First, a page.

I remain, Sir, your humble and obedient Servant

    Hughie McLoughlin

  • Karla

    Tony Blair does not speak for the Church, he should be ashamed for himself for expressing heretical teaching. I really do not understand how anybody can complement a history of Church teaching opposing gay ‘marriage’ and support for it. Tony Blair needs to have a deep evaluation of his faith.

  • asrajit

    And now that the homosexual organization Quest has openly criticized the statement on marriage by Archbishop Nichols, let us hope that that organization is not given any publicity in any Catholic churches.

  • Fred

    If you e-mail him and point out his errors then he may be suitably penitent.

  • ms catholic state

    I was never convinced by Blair’s ‘Catholicism’! I do know he is a devout believer in God…though which God it is remains a mystery. It could be the one in his imagination. Surely the Pope should excommunicate him over this blatant disobedience and disrespect for the Church he claims to belong to. It seems to me like a slap in the face from TB to the Catholic Church….and all those who naively put their trust in him.

  • Gurn

    Tony and Cherie Blair ought to be excommunicated

    • Fred

      That sounds like ‘a plan’. It will serve to convince the UK that the church really is in the middle ages.

    • Bob Hayes

      Excommunication is an extremely serious measure. That said, I suspect the excommunication of Tony Blair would be very well-received ‘on the street’ – by Catholics and non-Catholics alike!

  • spesalvi23

    Why on earth does somebody convert to an institution without full agreement of their teachings, terms and conditions?
    Being a convert myself, such behavior leaves me completely stumped!

    Sadly, the answer is rather easy: as a politician he has learned that nothing is non-negotiable, there are no principles and everything is relative.

  • CathChap

    The church needs to be consistant here. If it is going to excommunicate Blair, then to be fair it must also excommunicate the majority of UK Catholics who lack a Catholic understanding of marriage (including the 90+% who use artificial contraception).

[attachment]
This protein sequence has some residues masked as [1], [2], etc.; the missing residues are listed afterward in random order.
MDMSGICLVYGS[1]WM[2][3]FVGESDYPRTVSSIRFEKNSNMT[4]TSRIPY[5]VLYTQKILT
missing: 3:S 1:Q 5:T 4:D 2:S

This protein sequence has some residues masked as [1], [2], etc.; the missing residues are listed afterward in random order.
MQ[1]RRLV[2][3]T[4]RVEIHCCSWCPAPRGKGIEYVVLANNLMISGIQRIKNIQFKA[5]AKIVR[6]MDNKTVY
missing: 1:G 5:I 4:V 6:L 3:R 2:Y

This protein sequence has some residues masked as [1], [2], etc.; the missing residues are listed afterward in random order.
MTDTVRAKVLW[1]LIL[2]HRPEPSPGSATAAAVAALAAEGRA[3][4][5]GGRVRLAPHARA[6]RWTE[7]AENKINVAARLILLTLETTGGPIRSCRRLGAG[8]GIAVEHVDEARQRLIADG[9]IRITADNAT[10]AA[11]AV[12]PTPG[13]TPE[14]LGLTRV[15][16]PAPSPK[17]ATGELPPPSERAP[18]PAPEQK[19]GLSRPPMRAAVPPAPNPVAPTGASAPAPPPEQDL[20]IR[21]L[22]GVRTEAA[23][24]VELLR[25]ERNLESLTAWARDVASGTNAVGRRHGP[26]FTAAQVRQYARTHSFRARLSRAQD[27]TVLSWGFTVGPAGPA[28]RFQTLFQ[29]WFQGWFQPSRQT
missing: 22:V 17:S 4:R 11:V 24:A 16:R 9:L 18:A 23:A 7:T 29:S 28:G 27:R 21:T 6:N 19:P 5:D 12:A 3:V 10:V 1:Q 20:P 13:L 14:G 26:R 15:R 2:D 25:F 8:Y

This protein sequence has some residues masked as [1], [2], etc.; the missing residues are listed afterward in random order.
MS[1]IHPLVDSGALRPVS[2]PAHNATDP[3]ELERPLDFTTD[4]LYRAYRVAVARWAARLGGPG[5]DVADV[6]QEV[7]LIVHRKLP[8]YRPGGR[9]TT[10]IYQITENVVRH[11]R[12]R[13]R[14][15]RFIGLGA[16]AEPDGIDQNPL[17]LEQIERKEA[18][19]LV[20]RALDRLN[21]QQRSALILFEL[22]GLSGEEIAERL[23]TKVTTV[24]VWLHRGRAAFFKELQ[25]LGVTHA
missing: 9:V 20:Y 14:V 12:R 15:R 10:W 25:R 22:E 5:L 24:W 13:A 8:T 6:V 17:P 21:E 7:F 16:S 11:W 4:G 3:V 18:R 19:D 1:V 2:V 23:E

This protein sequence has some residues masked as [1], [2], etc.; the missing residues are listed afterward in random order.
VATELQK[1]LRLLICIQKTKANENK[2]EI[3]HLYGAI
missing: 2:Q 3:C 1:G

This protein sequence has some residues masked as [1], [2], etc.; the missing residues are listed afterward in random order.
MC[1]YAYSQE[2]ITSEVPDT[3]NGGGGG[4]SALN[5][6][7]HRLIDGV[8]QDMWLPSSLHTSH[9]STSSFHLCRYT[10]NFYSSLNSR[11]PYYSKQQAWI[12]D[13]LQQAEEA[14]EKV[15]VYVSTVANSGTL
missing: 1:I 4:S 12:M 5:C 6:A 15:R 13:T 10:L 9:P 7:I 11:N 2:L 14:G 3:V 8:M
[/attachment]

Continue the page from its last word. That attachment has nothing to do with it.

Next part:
Do we really want to do that?

    • Deacon Nick

      I’m uncomfortable with this talk of excommunication in the case of Tony Blair and others. Formal excommunication should only be used when every other avenue of guidance and correction has been exhausted. The problem is that it has become very rare for any form of specific guidance and correction to be given by the shepherds entrusted with the protection of the Church, except from the Holy Father and a few other bishops. Christian love doesn’t mean being silent before the error and sin of others. Deacon Nick

      • CathChap

        I agree completely. We have to also remember that TB is no longer in power, so there are no reasons for treating him any differently to any other nominal Catholic.

        Personally, i’d rather have sinners inside the church than outside (and who among us is not a sinner?). It would be different if TB was in a position of authiority in the church, but he is just an ordinary catholic and ought to be treated as such no more no less. perhaps we ought not to be drawing attention to this issue at all.

    • ms catholic state

      CathChap…Tony Blair become a Catholic but then went on to contradict the Church’s stance on homosexuality almost immediately. Surely this must put the sincerity of his conversion into question. Also he is giving scandal to the Church in a public arena by deliberately opposing the Church’s ruling. If this is to continue without censure or correction it will undermine the Church’s authority gravely.

      Tony Blair’s case is different from the vast majority of ordinary dissenting Catholics.

      • harry

        I doubt that excommunication would impress anyone in the UK. It might puzzle some, make others smile, aggrevate a few, but it won’t have any real effect. And more to the point, it won’t happen. £100 on it.

      • CathChap

        Tony Blair’s case is different from the vast majority of ordinary dissenting Catholics.

        is it really? you might have a point if tb had a position of authority in the church or country but he does not.

        Personally, I think it would send out the wrong message if TB were excommunicated for an error on gay marriage and yet he was allowed to remain in full communion with the church despite launching an illegal war in which many have lost their lives.